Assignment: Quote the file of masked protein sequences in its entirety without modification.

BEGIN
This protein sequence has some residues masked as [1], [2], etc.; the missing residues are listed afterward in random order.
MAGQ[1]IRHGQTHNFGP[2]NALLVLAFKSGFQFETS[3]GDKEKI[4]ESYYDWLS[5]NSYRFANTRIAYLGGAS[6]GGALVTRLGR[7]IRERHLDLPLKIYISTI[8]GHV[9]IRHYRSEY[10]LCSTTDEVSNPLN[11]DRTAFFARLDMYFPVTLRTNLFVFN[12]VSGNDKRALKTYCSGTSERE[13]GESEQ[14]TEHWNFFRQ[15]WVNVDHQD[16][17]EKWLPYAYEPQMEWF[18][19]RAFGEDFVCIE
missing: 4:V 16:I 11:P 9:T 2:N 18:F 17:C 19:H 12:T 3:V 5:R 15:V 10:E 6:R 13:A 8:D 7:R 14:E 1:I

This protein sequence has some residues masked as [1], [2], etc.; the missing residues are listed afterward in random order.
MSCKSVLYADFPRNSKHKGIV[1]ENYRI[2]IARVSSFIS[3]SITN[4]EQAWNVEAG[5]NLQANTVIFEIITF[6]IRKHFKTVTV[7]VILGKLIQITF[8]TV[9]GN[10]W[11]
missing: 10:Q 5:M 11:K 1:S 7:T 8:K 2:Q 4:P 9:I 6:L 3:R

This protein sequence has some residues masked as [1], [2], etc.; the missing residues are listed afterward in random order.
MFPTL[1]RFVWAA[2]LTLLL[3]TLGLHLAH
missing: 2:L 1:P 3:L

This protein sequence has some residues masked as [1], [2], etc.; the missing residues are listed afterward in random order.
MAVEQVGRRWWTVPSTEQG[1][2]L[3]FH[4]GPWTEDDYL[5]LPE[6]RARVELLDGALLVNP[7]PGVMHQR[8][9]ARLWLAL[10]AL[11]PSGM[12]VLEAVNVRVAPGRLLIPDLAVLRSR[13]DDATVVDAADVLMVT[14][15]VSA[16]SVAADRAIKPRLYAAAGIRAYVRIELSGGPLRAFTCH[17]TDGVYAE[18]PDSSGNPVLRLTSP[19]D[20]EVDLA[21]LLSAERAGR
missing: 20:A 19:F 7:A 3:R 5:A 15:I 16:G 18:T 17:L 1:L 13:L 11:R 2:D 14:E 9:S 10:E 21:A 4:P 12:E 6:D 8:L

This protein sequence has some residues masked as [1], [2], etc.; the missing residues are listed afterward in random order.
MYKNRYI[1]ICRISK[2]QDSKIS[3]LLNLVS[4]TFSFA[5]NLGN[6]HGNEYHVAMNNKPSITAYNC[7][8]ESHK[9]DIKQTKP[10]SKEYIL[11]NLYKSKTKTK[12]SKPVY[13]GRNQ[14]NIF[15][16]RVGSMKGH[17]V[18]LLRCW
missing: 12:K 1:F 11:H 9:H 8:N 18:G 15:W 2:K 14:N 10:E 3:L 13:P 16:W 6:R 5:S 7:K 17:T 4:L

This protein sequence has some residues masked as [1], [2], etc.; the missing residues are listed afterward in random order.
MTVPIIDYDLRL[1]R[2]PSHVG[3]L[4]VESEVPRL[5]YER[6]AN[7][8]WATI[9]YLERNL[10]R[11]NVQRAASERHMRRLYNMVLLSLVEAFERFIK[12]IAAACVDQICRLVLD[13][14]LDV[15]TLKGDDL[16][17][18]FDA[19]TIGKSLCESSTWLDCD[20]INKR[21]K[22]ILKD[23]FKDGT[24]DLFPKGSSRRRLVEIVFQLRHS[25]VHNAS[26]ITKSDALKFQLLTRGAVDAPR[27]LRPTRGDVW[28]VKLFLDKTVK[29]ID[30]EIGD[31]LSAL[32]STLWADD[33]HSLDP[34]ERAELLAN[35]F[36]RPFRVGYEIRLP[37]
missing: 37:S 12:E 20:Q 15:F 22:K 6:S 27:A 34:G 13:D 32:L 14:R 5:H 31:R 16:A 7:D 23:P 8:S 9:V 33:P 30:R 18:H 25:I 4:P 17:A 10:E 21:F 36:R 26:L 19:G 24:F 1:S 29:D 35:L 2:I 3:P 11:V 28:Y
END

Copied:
This protein sequence has some residues masked as [1], [2], etc.; the missing residues are listed afterward in random order.
MAGQ[1]IRHGQTHNFGP[2]NALLVLAFKSGFQFETS[3]GDKEKI[4]ESYYDWLS[5]NSYRFANTRIAYLGGAS[6]GGALVTRLGR[7]IRERHLDLPLKIYISTI[8]GHV[9]IRHYRSEY[10]LCSTTDEVSNPLN[11]DRTAFFARLDMYFPVTLRTNLFVFN[12]VSGNDKRALKTYCSGTSERE[13]GESEQ[14]TEHWNFFRQ[15]WVNVDHQD[16][17]EKWLPYAYEPQMEWF[18][19]RAFGEDFVCIE
missing: 4:V 16:I 11:P 9:T 2:N 18:F 17:C 19:H 12:T 3:V 5:R 15:V 10:E 6:R 13:A 8:D 7:R 14:E 1:I

This protein sequence has some residues masked as [1], [2], etc.; the missing residues are listed afterward in random order.
MSCKSVLYADFPRNSKHKGIV[1]ENYRI[2]IARVSSFIS[3]SITN[4]EQAWNVEAG[5]NLQANTVIFEIITF[6]IRKHFKTVTV[7]VILGKLIQITF[8]TV[9]GN[10]W[11]
missing: 10:Q 5:M 11:K 1:S 7:T 8:K 2:Q 4:P 9:I 6:L 3:R

This protein sequence has some residues masked as [1], [2], etc.; the missing residues are listed afterward in random order.
MFPTL[1]RFVWAA[2]LTLLL[3]TLGLHLAH
missing: 2:L 1:P 3:L

This protein sequence has some residues masked as [1], [2], etc.; the missing residues are listed afterward in random order.
MAVEQVGRRWWTVPSTEQG[1][2]L[3]FH[4]GPWTEDDYL[5]LPE[6]RARVELLDGALLVNP[7]PGVMHQR[8][9]ARLWLAL[10]AL[11]PSGM[12]VLEAVNVRVAPGRLLIPDLAVLRSR[13]DDATVVDAADVLMVT[14][15]VSA[16]SVAADRAIKPRLYAAAGIRAYVRIELSGGPLRAFTCH[17]TDGVYAE[18]PDSSGNPVLRLTSP[19]D[20]EVDLA[21]LLSAERAGR
missing: 20:A 19:F 7:A 3:R 5:A 15:I 16:G 18:T 17:L 1:L 13:L 11:R 2:D 14:E 9:S 10:E 21:A 4:P 12:E 6:D 8:L

This protein sequence has some residues masked as [1], [2], etc.; the missing residues are listed afterward in random order.
MYKNRYI[1]ICRISK[2]QDSKIS[3]LLNLVS[4]TFSFA[5]NLGN[6]HGNEYHVAMNNKPSITAYNC[7][8]ESHK[9]DIKQTKP[10]SKEYIL[11]NLYKSKTKTK[12]SKPVY[13]GRNQ[14]NIF[15][16]RVGSMKGH[17]V[18]LLRCW
missing: 12:K 1:F 11:H 9:H 8:N 18:G 15:W 2:K 14:N 10:E 3:L 13:P 16:W 6:R 5:S 7:K 17:T 4:L

This protein sequence has some residues masked as [1], [2], etc.; the missing residues are listed afterward in random order.
MTVPIIDYDLRL[1]R[2]PSHVG[3]L[4]VESEVPRL[5]YER[6]AN[7][8]WATI[9]YLERNL[10]R[11]NVQRAASERHMRRLYNMVLLSLVEAFERFIK[12]IAAACVDQICRLVLD[13][14]LDV[15]TLKGDDL[16][17][18]FDA[19]TIGKSLCESSTWLDCD[20]INKR[21]K[22]ILKD[23]FKDGT[24]DLFPKGSSRRRLVEIVFQLRHS[25]VHNAS[26]ITKSDALKFQLLTRGAVDAPR[27]LRPTRGDVW[28]VKLFLDKTVK[29]ID[30]EIGD[31]LSAL[32]STLWADD[33]HSLDP[34]ERAELLAN[35]F[36]RPFRVGYEIRLP[37]
missing: 37:S 12:E 20:Q 15:F 22:K 6:S 27:A 34:G 13:D 32:L 14:R 5:H 31:R 16:A 7:D 23:P 8:S 9:V 33:P 30:R 18:H 25:I 4:P 17:A 10:E 21:F 36:R 26:L 19:G 24:F 1:S 29:D 35:L 2:I 3:P 11:V 28:Y